Kansas City: A Review

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Union Station with the KC Skyline in the Background

When I told people at work that I was going to spend a week’s vacation in Kansas City, every person responded in exactly the same manner.

“What for?” they would ask, narrowing their eyes and sneering as if they had tasted milk long past the expiration date.

My answers varied, but generally included that Kansas City was one of the few major cities in the U. S. that I hadn’t seen; or that I really wanted to go to the Negro Leagues Baseball Museum and the Truman Library; and that I wanted to use the opportunity to take a quick side trips to Kansas and Oklahoma to cross them off my fifty-state list. None of my responses managed to wipe the looks of wondering disgust from their faces. Even after all of them admitted they’d never been to Kansas City either, the sour milk sneers remained in place.

I went anyway, and I had a great time. I had such a great time that I have to put Kansas City on my list of favorite U. S. cities along with New York, Chicago, San Francisco, Portland and Boston. I liked it so much that I’d go back again without a scintilla of hesitation.

Most people consider Kansas City a hick town. The cowtown image from the days when slaughterhouses ruled the city still sticks. Kansas City also has a tendency to attract disasters, such as the downpour that crushed the roof at Kemper Arena and the architectural tragedy of the Hyatt Regency walkway collapse. It’s location at the heart of Tornado Alley isn’t a particularly helpful addition to its resume. Some remember the long school desegregation battle, the race riots after the King assassination and the dominance of corrupt political machines supported by gangsters. The Royals and the Chiefs have been also-rans for decades.

Well, I’m here to tell you that this hick town has some of the best museums (both historical and art) in the country, striking and often delightful architecture, great restaurants, fabulous and diverse theatre offerings and some drop-dead gorgeous neighborhoods. In terms of overall cultural opportunities, Kansas City ranks with the best in the U. S. A.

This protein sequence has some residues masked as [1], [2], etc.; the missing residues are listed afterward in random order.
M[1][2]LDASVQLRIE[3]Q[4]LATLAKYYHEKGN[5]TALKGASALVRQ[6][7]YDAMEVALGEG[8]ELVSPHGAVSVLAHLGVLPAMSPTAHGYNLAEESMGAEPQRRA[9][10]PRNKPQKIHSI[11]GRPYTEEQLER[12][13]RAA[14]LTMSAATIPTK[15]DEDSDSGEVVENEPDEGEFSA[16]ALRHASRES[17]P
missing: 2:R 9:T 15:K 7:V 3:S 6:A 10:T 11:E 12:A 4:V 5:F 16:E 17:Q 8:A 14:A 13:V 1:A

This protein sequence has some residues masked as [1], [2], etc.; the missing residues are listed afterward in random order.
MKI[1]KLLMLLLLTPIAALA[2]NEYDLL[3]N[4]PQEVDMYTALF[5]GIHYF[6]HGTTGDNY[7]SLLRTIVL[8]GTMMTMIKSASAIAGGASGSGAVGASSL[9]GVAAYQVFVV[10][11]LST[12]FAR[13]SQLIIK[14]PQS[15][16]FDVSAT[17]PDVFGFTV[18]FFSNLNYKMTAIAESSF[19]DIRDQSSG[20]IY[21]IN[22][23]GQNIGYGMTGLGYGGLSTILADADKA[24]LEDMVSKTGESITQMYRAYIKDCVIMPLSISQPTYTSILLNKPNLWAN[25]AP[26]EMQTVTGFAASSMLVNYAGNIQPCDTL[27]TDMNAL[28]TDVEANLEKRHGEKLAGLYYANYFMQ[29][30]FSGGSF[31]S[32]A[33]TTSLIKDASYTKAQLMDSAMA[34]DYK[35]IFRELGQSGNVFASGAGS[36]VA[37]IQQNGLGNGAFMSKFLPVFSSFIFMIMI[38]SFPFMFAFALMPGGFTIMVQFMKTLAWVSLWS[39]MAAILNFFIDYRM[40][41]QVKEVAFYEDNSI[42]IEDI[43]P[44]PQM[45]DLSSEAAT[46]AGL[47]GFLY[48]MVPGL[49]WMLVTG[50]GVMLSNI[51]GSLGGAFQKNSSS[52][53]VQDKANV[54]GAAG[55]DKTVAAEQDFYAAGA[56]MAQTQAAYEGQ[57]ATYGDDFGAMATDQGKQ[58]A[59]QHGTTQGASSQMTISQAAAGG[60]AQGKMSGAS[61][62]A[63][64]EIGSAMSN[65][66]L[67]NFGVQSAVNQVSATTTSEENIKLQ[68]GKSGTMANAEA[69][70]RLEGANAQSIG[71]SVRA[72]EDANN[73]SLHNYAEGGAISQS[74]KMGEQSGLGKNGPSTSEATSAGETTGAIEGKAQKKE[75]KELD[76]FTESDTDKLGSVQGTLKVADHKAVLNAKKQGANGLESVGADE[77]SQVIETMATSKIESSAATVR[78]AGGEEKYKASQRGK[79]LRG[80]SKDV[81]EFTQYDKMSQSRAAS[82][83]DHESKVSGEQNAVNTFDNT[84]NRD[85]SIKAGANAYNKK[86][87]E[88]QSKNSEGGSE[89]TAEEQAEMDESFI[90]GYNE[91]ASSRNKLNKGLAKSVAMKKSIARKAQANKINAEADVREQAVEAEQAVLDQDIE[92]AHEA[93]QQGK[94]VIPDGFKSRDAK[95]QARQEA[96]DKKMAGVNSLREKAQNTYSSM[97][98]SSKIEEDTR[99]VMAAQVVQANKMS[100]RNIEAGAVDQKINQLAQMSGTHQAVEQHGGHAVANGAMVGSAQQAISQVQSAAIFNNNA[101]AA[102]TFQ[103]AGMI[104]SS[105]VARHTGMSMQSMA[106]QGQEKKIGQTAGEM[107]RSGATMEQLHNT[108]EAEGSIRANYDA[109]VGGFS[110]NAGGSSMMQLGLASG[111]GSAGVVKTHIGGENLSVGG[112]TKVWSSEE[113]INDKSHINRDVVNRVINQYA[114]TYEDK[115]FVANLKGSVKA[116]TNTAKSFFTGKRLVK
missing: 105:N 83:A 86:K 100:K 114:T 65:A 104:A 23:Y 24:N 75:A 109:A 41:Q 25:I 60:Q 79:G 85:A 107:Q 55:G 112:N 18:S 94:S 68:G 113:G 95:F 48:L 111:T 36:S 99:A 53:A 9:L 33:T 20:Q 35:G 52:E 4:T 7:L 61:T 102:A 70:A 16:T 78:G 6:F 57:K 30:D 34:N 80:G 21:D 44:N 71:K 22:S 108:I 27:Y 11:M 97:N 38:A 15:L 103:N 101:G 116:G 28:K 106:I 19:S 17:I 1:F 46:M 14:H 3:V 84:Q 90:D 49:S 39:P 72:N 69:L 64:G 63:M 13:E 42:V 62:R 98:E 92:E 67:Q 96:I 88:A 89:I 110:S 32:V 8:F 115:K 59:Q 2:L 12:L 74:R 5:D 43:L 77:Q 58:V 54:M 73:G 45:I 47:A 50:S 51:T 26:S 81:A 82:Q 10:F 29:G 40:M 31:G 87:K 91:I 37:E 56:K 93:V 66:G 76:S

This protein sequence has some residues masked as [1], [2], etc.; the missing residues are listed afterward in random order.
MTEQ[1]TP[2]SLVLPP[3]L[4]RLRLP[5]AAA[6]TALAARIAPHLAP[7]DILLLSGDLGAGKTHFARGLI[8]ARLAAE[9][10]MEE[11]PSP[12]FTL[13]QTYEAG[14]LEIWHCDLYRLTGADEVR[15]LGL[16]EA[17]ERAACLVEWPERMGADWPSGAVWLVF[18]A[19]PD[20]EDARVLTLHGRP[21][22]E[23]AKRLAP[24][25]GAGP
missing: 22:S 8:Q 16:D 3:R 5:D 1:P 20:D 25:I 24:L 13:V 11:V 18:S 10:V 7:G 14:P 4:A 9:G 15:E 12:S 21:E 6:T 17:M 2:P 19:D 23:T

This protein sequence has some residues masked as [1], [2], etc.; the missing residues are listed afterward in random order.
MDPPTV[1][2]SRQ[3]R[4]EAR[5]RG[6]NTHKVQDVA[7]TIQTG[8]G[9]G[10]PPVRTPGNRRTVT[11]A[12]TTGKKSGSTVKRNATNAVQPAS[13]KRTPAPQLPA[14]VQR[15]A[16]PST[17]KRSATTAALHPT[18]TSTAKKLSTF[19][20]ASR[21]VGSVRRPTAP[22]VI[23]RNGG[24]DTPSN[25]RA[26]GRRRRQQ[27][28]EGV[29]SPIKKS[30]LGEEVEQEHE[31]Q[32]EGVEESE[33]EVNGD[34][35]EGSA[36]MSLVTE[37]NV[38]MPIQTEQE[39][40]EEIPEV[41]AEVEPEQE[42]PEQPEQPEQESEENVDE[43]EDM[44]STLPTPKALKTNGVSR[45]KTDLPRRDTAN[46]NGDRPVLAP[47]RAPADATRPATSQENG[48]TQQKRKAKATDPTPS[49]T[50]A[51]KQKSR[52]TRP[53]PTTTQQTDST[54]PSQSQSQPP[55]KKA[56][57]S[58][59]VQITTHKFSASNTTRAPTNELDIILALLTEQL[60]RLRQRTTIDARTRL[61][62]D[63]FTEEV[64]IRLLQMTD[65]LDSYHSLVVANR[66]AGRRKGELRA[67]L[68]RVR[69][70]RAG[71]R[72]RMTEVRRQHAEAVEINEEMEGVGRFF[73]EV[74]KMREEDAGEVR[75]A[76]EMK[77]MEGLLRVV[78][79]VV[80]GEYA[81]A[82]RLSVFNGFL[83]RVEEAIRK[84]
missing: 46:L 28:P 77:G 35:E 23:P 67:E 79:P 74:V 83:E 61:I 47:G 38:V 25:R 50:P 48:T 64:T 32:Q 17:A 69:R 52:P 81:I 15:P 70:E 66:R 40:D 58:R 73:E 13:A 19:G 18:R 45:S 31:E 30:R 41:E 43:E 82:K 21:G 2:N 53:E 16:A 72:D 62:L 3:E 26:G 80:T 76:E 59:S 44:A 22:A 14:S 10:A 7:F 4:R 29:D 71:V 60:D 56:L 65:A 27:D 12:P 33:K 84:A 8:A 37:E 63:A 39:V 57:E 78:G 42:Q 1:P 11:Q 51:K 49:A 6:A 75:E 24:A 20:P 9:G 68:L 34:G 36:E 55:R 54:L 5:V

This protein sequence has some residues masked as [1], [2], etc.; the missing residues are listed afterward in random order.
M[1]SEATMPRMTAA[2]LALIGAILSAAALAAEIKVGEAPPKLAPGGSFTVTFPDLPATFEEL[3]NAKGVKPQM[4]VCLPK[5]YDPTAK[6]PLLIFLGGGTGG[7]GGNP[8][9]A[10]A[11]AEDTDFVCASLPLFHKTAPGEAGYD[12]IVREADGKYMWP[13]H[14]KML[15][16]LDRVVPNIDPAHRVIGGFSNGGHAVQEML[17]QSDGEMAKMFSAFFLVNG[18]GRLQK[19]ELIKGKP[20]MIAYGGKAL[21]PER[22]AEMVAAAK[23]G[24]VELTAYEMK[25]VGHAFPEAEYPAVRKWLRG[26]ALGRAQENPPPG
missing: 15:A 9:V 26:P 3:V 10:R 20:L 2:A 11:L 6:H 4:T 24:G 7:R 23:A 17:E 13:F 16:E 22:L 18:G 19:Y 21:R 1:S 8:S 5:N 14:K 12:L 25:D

Kansas City has its problems. The city core still lacks buzz, decimated by a combination of white flight and the interstate highway system implementation. The neighborhoods all have signs of a weak core economy with too many “for lease” signs and abandoned buildings. The summer humidity is murderous and winters are bitter and bleak. The crime rate is too high. Worst of all, the lack of a public transportation system uniting the diverse neighborhoods means that you spend way too much time driving to your destination. Poor urban planning means that the spaces between those neighborhoods are often filled with low-level manufacturing operations instead of shops and strolls. The city lacks a major university, which dampens both economic potential and the level of attraction to companies desiring locations near highly-educated talent pools.

But the city still has more pluses than minuses, and the $6B investment to transform the downtown’s Power & Light District into an entertainment mecca should pay off in the not-so-distant future. The Westport neighborhood is a kick, echoing the energy and diversity of Seattle’s Capitol Hill. The Nelson-Atkins Museum of Art and the Kemper Museum of Contemporary Art are both exceptional, with the Nelson-Atkins experience heightened its opening to the Kansas City Sculpture Park, which features works by Rodin, Henry Moore and Calder. The Negro Leagues Baseball Museum and National World War I Museum both offer well-curated and intensely emotional experiences. Only a few miles out of town, The Truman Library models the search for truth, particularly in the section devoted to Truman’s decision to drop the atomic bomb, which is filled with quotations from those who violently disagreed with the decision. The theater scene is alive and well, with multiple theatre companies offering enough variety to keep audiences on their toes.

And the food is both fabulous and far more diverse than in many American cities. We did the ritual stop at the original Arthur Bryant’s for barbecue (excellent, despite the long lines), the Webster House (a very fine restaurant within an antique store), The Marrakech Cafe in Westport (super Moroccan food), The Dubliner (best Irish Bread Pudding on the planet) and a few other places and were very happy with the quality, service and selection everywhere.

Some cultural oddities of note: we saw lots of single-gender groups at restaurants (girls having lunch with the girls, guys hanging out with the guys). That’s much more rare in Seattle, where mixed groups are the norm. Except for the Broadway Cafe in Westport, we didn’t find a decent coffee place, and Coffee Mate is still the prominent creamer. We didn’t see a single dog for four days, which is definitely NOT the norm in Seattle or San Francisco. I was surprised that the music scene was comparatively weak, especially given the city’s historical contributions.

In the end, though, we were never bored, could not find the time to see everything we wanted to see and had some moving and memorable experiences with history, art and city life. I really hope Kansas City keeps working towards its potential, uniting the neighborhoods with good planning and transportation and never losing touch with its unique and extensive contributions to culture.

KC Live, Part of the Power & Light District Investment

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